The magic of New Orleans.
Bourbon Street is pumping.
Bourbon Street by night.
It's about jazz, it's about blues, it's about drinking and voodoo and it's definitely about having a party of a time on Bourbon Street!
In 1699 French explorers sailed up the Mississippi River and came across a small port which led across a narrow spit of land to a large lake. New Orleans was born. The city is bounded by the winding Mississippi to the south and Lake Pontchartrain to the north.
New Orleans is the birthplace of jazz, zydeco and blues, a melting pot of French, African, Caribbean, Italian and Spanish, resulting in the Cajun and Creole influences in the local people, cuisine, music and architecture.
It is a 24-hours-a-day place. Bourbon Street is where most people gravitate for the music, the bars, the food and the action. It is flat, it is easy to explore on foot and you can go it alone or join one of the many walking tours.
Mardi Gras attracts about a million visitors each year; its colourful parade is a culmination of lots of smaller parades, building up to the big, colourful day.
The Jazz and Heritage Festival is a celebration of all kinds of music. It began in 1969 in a park and is now one of the most respected and best attended music festivals in the world.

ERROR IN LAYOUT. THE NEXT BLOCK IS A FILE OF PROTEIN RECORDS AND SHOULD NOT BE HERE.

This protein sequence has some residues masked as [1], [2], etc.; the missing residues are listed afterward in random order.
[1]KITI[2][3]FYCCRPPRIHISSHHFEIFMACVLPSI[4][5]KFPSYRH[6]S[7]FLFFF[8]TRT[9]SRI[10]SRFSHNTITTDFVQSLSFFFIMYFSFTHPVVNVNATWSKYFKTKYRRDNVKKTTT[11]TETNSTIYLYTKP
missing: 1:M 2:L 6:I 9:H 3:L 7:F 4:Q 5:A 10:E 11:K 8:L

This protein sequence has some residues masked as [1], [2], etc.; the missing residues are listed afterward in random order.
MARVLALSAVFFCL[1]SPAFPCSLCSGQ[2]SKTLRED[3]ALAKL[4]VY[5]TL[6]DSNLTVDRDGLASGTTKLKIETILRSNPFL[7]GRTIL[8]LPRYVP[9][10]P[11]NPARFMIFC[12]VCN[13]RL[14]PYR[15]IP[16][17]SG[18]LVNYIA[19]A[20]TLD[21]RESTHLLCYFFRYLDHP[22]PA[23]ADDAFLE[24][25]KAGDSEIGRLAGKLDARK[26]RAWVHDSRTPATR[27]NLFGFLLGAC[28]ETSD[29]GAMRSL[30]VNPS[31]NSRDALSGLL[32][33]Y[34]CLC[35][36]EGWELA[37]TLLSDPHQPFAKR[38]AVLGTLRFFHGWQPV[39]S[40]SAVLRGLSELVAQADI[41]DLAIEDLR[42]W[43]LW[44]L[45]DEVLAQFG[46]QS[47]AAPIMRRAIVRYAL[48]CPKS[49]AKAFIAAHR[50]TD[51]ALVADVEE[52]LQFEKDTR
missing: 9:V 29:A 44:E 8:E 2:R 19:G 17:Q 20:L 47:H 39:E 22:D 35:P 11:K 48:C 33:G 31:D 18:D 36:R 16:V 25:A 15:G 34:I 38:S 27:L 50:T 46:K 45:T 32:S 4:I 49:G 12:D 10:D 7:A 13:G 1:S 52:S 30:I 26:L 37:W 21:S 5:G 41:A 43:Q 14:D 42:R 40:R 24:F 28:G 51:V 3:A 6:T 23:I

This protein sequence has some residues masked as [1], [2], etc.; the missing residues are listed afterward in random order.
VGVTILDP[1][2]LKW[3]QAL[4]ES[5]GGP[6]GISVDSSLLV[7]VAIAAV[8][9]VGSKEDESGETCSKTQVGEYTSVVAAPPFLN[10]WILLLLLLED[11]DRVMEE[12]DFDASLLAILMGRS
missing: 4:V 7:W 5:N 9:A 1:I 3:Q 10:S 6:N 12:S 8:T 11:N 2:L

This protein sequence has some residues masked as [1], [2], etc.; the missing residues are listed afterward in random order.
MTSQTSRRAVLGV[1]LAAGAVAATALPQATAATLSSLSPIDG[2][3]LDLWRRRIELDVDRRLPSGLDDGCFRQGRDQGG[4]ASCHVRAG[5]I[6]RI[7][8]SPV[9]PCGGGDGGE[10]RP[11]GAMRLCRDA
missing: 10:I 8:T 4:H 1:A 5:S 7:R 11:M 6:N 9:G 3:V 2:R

Most visitors to New Orleans head for the beautiful French Quarter, also known as the Old Square. It once covered 44 blocks, but now stretches over double that area. It has narrow streets, French cottages with courtyards and pretty windows and is home to about 5000 people, totally addicted to its charm.
The Warehouse District's once-abandoned buildings have been restored and converted to residences, galleries and museums.
Jackson Square is the city's heart. What started out as a militia parade and training ground and a place for hangings and lashings is now a peaceful place to sit and contemplate and watch the always-changing live entertainment.
Just across from Jackson Square is the Moon Walk, which gives a wonderful view of the mighty Mississippi. Paddlewheel riverboats still operate, some with a jazz concert for amusement along the way. The restored Delta Queen, which was launched in 1927, is the only one to still travel under steam.
New Orleans has been the background for many books and plays and the setting for many films All the King's Men, A Streetcar Named Desire and Suddenly, Last Summer were inspired by this mystical, sultry city.
February and April are the ideal months to go to New Orleans. After that time the heat can become extremely oppressive.